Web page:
Here’s the problem we will very shortly face.  Cars are going the same way as phones, carmakers aren’t taking the threat seriously enough, and there’s no sign they’re going to do so.

What’s the risk of car hacking now?

Right now, as of July 2015 in Australia, the threat is minimal.  In smartphone terms, cars are around 2005, at the stage where colour screens are cool, and there’s just the beginnings of apps.  The iPhone, in car terms, hasn’t been released but is coming.  Very few cars are connected to the Internet, and if a car is not online it can’t be remotely hacked, at least not like the researchers did with the Jeep. It is however possible that a wifi-hotspot, Bluetooth or some other shorter-range data transmission system could be subverted.  And with physical access to the vehicle it is possible to install cheap gagdets that provide that Internet link, just a 4G SIM card and some inexpensive hardware.
It is true there have been exploits on some of the very newest cars, but it is a measure of the rarity that they make worldwide headlines.  If your smartphone is hacked today there will be no headlines.
There is an exploit to remotely unlock keyless cars, and we can expect that to be used more widely.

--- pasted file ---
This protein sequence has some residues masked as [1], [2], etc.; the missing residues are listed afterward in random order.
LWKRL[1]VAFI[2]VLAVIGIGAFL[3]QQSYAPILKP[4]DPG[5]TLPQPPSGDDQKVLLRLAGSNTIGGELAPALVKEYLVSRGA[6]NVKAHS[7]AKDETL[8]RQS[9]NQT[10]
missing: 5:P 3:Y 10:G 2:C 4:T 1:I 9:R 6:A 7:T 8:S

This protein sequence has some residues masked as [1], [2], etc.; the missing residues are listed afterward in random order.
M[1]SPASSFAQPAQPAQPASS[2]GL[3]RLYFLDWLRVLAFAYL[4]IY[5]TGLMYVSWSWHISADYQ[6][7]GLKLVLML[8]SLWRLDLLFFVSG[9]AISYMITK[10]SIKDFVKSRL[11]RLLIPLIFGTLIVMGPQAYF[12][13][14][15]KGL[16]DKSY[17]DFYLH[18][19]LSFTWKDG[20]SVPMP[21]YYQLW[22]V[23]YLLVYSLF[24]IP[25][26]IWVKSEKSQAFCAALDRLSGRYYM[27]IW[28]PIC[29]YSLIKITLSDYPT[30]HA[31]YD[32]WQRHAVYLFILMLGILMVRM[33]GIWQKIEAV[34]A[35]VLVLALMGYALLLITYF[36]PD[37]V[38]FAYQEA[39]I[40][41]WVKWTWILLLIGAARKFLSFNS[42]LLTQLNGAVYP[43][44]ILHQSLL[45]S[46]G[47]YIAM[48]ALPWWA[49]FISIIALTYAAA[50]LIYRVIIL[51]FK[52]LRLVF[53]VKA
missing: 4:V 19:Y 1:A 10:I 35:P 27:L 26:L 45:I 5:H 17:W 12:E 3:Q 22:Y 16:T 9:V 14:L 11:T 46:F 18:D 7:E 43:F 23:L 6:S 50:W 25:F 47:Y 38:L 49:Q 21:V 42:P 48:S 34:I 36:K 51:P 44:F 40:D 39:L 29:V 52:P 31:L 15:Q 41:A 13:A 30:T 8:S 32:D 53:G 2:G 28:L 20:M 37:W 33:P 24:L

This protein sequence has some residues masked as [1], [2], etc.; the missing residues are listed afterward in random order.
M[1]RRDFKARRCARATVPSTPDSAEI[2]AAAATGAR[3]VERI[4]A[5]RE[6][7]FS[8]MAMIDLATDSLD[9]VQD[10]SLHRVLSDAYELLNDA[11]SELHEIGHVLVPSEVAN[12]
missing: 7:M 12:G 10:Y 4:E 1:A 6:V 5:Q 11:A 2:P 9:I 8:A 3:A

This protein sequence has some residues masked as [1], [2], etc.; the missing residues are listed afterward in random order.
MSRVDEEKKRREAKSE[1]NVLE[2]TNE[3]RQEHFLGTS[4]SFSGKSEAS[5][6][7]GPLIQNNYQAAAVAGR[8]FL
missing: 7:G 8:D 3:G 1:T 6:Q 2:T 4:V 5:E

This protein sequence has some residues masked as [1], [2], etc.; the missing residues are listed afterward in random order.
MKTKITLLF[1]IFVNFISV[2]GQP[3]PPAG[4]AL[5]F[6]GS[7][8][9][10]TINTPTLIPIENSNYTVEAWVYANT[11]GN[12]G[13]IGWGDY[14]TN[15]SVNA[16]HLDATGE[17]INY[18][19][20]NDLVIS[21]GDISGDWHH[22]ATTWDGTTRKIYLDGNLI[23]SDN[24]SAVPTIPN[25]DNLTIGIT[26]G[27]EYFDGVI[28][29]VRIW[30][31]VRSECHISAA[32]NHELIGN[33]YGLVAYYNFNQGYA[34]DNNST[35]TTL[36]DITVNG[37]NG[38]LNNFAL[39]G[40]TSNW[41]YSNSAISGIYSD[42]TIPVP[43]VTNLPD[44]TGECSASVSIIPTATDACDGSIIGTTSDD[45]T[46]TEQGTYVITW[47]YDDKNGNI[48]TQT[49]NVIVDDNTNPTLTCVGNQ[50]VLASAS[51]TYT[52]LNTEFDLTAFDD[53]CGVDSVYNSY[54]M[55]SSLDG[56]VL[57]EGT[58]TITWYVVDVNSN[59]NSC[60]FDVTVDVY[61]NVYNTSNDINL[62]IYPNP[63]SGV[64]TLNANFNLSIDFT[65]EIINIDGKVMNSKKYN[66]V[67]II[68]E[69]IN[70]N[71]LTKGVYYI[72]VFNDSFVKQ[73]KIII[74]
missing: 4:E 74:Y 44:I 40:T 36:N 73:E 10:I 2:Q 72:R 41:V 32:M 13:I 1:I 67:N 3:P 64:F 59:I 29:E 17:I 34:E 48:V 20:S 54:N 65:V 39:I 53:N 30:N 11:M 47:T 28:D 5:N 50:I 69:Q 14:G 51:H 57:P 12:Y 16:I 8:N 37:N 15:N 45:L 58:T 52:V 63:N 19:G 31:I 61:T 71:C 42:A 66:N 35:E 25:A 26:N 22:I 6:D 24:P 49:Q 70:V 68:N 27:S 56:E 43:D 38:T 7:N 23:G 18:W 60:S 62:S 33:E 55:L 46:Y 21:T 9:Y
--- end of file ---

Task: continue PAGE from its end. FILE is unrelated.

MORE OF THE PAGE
What’s the risk in the future?

Huge.  Three reasons:
First, cars are becoming more automated, and automation always has the potential to be maliciously controlled.  Cars can now detect objects ahead via AEB and self-brake.  Electric steering is computer controlled.  Automatic transmissions have been computer controlled for a long time.  Older, analogue cars were never this vulnerable.  There are very good reasons for this increasing automation – safety, cost, convenience – but computer controlled automation does introduce the risk of abuse.
Second, cars are, and will increasing be connected to the Internet for all sorts of reasons you can guess – realtime fault diagnosis, navigation, personalisation.  That  is when, not if.  In fact, it’s now, and the level of integration will rapidly increase.
Finally, the simple fact is that if anything is connected to the Internet then it is vulnerable to hacking; remote takeover, data theft, sabotage or what have you.  Nothing is 100% secure, ever.  We’ve seen everything get hacked from Sony to LinkedIn to most recently Ashley Madison.  Smaller-scale attacks are so commonplace they are unremarkable – every day there are thousands of smartphones and computers successfully attacked.   There are scum who make a sport of taking over laptops, recording videos of unsuspecting users on webcams, and then blackmailing the user – Google RATing if you don’t believe.  And of late, Australia has been hit hard by ransomware which encrypts files and demands money for them to be unlocked.